Case – A dispute or claim between opposing parties presented in a court of law.
Chambers – A room or office used by barristers or a judge.
Citizen’s Advice Bureau – A charity that offers free legal advice.
Civil Case/Justice – A civil matter, either Case or Justice is one which applies to private rights rather than that of the state.
Committal – Where the defendant is charged with either a sentence, order or trial.
Common law – Law developed by judicial decisions opposed to that adopted through the legislative process.
Conditional discharge - Where a defendant is not immediately charged for an offence but should they later commit a crime they can be charged for the previous crime in addition to the new offence.
Corroboration – The confirmation of evidence through the separate evidence of an individual.
Counsel – The barrister/s or solicitor/s in the legal proceedings.
Court – A party that has the authority to conduct judicial proceedings.
Cross-examination – To cross-examine a witness means to question a witness for the other side in a particular case.
Crown Court – A court where defendants are tried for criminal offences. There are three tiers of Crown Court; First, Second and Third, in which more serious criminal cases are tried in in the Third Tier.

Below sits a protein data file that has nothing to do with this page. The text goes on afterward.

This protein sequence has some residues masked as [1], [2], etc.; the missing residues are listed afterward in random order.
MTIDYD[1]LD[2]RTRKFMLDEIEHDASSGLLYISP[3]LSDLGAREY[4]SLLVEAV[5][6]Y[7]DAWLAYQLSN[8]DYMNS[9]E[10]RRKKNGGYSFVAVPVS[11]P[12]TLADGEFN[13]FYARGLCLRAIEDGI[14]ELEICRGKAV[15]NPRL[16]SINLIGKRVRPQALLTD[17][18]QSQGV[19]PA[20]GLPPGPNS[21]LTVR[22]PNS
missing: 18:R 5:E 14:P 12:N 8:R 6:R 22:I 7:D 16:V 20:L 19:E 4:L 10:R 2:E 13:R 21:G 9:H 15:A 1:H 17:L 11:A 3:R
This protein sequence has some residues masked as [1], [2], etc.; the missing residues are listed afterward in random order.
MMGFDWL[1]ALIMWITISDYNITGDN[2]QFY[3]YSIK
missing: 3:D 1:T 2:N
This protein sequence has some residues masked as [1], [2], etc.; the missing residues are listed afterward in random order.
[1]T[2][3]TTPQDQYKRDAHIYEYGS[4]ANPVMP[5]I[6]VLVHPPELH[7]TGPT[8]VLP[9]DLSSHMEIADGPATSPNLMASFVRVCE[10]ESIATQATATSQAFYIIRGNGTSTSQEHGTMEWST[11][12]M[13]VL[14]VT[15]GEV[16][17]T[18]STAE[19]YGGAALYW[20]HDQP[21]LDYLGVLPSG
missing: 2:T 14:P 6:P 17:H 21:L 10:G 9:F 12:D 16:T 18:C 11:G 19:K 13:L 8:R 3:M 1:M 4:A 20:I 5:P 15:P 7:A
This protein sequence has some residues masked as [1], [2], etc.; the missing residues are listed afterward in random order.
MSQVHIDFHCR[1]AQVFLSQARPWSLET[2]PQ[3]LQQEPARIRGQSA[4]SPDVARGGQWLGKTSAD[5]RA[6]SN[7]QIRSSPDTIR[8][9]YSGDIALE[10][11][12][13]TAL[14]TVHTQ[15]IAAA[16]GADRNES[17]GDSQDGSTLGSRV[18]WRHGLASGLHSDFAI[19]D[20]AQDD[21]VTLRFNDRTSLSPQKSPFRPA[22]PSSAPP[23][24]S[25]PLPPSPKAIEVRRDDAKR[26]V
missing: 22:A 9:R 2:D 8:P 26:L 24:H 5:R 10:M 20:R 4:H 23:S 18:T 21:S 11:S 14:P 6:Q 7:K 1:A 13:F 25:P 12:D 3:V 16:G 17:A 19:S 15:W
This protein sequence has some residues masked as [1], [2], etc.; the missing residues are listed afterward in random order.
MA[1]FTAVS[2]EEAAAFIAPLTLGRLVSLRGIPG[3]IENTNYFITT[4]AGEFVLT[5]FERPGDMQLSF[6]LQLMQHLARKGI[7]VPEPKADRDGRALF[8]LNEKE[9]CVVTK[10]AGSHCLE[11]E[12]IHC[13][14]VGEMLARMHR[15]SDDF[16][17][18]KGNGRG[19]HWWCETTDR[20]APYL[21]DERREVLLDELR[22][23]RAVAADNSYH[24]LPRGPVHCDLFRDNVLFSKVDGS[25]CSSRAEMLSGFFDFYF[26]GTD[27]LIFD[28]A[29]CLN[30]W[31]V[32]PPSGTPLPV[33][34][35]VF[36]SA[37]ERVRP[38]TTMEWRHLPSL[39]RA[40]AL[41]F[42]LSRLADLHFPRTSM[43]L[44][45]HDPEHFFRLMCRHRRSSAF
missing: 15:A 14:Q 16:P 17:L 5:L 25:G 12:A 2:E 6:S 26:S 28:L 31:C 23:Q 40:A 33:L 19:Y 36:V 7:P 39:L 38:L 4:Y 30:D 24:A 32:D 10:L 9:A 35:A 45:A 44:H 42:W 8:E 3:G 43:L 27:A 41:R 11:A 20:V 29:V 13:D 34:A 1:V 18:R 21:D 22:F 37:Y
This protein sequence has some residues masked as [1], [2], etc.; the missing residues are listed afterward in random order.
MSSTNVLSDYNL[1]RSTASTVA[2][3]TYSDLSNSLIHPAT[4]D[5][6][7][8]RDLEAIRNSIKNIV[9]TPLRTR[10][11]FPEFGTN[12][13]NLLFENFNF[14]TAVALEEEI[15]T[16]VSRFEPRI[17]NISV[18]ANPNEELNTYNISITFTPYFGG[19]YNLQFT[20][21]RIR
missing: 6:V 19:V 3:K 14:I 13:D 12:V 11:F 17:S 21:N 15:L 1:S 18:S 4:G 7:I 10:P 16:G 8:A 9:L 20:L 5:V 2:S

Damages – The money claimed as compensation awarded by the court.
Decree – An order of the court.
Defendant – Someone who has a case made against them in which they can attempt to prove their innocence or put forward an admittance of guilt.
Dismissal – The act of ceasing a claim.
Expert witness – An expert in a certain field that is relevant to the case who is called upon to give their professional opinion.
Fixed costs – The cost in civil cases that is set at a particular level and can be claimed in specific circumstances, such as when a defendant does not acknowledge a claim.
High Court – A civil court that is a part of the Supreme Court and is split into three divisions; the Queen’s Bench Division, Chancery Division, Family Division.